New Zealand will be adjusting to a level three lockdown as of Monday, but faces major issues in its tourism, hospitality and aviation industries, which are reflected in falling business confidence, rising unemployment and declining share prices of listed companies.
Nearly half the hotels in New Zealand are now closed according to a survey by real estate firm Colliers International and those that are still trading are reporting occupancy rates of less than ten percent. Only essential workers are allowed to travel and that restriction remains in force for at least another two weeks.
Colliers hotel specialist Dean Humphries estimates more than 50 percent of the country’s hotels are closed. “We would probably be well over 50 percent, possibly as high as two-thirds I think will be closed,” Humphries said.
Tourism Industry Aoteraroa which represents tourist operators says 13,000 jobs have already been lost in the industry which is now working on a five-year horizon for visitor numbers to reach pre-COVID 19 levels and with virtually no international visitors expected in the next eighteen months.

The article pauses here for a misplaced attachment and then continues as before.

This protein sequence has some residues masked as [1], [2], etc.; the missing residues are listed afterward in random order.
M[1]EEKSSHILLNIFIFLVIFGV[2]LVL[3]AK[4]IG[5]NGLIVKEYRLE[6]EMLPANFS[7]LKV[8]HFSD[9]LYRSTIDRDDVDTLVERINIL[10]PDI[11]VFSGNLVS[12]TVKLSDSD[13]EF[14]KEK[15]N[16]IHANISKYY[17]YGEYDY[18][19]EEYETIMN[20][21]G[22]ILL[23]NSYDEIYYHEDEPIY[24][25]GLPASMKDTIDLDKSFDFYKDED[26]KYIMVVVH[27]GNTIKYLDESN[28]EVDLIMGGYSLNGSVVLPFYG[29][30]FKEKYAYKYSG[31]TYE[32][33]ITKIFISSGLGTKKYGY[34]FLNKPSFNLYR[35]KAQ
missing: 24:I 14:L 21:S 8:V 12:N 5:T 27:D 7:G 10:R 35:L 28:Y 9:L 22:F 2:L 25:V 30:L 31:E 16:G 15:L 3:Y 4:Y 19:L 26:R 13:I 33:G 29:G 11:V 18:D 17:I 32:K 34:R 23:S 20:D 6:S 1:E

Auckland International Airport, New Zealand’s major gateway, is operating on ten percent capacity. It told the NZX that passenger numbers were down 42 percent in March and “initial data for international passengers only for the first 20 days of April has shown a 95.3 percent decline on the previous corresponding period in April 2019.”
Shares in listed casino and hotel operator SkyCity Entertainment which has all its facilities closed except for its small online gaming operation closed at $2.12 on Friday having fallen 15 percent in five days after rising rapidly over the previous two weeks – along with much of the rest of the market – up 45 percent from 6 April.
One glimmer of hope is that New Zealanders will start to travel again once the lockdown restrictions are removed, but that is tempered by rapidly rising unemployment and falling incomes from pay cuts, near-zero interest rates, and listed companies canceling dividends.
The Prime Ministers of Australia and New Zealand have talked up the prospect of a quick return to travel between the two countries, but that too depends on the virtual elimination of COVID 19 in both countries.